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 Post subject: Changing Breaker Settings on the fly.
PostPosted: Wed Nov 05, 2014 11:17 am 

Joined: Sat Nov 01, 2014 7:19 am
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Does anyone have their electricians lower the settings on an energized main circuit breaker to lower the I.E. and then return them back after work is done? In other words, manually do what the new remote switches are intended to do.


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 Post subject: Re: Changing Breaker Settings on the fly.
PostPosted: Wed Nov 05, 2014 2:04 pm 
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Location: Rutland, VT
This has been discussed previously on this forum. See link below.



viewtopic.php?f=2&t=3265

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 Post subject: Re: Changing Breaker Settings on the fly.
PostPosted: Thu Nov 06, 2014 9:33 am 
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NNASAM wrote:
Does anyone have their electricians lower the settings on an energized main circuit breaker to lower the I.E. and then return them back after work is done? In other words, manually do what the new remote switches are intended to do.


Not sure what you mean by "remote switches intended to do".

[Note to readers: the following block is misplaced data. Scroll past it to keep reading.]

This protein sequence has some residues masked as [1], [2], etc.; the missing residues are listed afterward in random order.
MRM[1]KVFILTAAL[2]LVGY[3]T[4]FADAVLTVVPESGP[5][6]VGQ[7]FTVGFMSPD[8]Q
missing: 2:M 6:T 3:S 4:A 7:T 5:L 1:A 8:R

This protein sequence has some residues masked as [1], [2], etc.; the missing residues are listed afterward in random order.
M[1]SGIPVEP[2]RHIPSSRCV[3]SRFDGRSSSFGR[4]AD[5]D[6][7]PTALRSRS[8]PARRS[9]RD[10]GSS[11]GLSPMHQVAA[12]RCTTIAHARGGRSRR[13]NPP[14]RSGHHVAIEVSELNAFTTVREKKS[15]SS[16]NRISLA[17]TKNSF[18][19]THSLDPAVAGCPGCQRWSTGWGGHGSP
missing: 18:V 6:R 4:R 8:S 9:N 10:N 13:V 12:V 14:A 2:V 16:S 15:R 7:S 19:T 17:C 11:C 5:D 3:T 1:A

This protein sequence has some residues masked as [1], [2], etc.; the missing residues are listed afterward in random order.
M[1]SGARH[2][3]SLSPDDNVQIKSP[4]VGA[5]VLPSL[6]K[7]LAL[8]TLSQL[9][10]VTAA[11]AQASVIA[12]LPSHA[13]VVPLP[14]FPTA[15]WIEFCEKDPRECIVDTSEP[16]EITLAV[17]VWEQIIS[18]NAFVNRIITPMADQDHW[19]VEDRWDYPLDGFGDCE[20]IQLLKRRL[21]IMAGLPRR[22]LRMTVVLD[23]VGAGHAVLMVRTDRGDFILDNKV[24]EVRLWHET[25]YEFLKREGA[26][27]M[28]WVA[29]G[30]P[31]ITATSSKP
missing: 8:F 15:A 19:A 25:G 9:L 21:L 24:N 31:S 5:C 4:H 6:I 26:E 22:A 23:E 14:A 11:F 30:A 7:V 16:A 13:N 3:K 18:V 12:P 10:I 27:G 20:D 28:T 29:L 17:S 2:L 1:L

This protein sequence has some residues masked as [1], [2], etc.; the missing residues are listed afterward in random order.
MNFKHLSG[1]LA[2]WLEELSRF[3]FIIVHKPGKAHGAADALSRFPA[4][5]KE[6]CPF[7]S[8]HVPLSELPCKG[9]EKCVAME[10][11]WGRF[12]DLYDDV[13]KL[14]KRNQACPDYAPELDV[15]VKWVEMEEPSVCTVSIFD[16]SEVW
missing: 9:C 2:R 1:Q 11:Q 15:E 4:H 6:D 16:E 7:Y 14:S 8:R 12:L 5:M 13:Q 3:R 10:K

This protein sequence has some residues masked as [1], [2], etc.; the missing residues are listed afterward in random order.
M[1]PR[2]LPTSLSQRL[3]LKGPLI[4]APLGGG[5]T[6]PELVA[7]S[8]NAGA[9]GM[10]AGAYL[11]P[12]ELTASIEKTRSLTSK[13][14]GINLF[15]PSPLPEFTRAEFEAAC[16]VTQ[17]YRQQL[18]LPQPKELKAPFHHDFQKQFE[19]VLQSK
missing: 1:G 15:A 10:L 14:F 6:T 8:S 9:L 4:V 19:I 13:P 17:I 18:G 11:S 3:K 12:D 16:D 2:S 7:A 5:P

Yes, it can be done. It has been done here many times and is a way to address arc flash with older electro-mechanical relays. However there are problems:
1. You don't know (without testing) whether or not the lower setting still works correctly. This might be just a nerdy relay engineer drumming up business but it's a real concern.
2. We found out the hard way but I forgot which manufacturer that when you do this, the "no pin" or "dial in between clicks" settings are the same as "minimum" which can induce an unintentional trip.
3. How you insure that it gets adjusted properly not only down but also going back up.
4. It gets guys used to making changes to settings, something that you may not want as a routine habit.
5. Every relay manual out there has weasel clauses in it that say something to the effect of not changing settings on the fly because there can be unintentional consequences, failures, etc. Yes, and every time we do anything to electrical equipment, or NOT do something, there is risk involved. Unfortunately the manufacturer lawyers insert ridiculous anti-lawsuit clauses like this that tend to either just create paranoia or get ignored. There are real concerns here like item #2, but inserting statements like this is anything but beneficial and causes nothing but problems in today's paranoid world.

The big advantage of a "maintenance switch" is that essentially we are selecting between just two sets of settings and there is not as much risk involved. We can take care of all 4 issues possibly excepting #3 with a "maintenance switch". The function of this switch is usually one of three things:
A. Turn on instantaneous. Since "maintenance switches" are almost always an "upstream" function protecting a "downstream" operation, typically the "upstream" relay would not have instantaneous trip settings in the first place (feeder breakers).
B. Switch between sets of settings. For instance most electronic relays come with between 2 and up to about 8 sets of settings.
C. Modify just one setting. For instance in one implementation we manipulate the "torque" setting in an SEL relay which effectively toggles a particular trip curve on and off without affecting any other settings.


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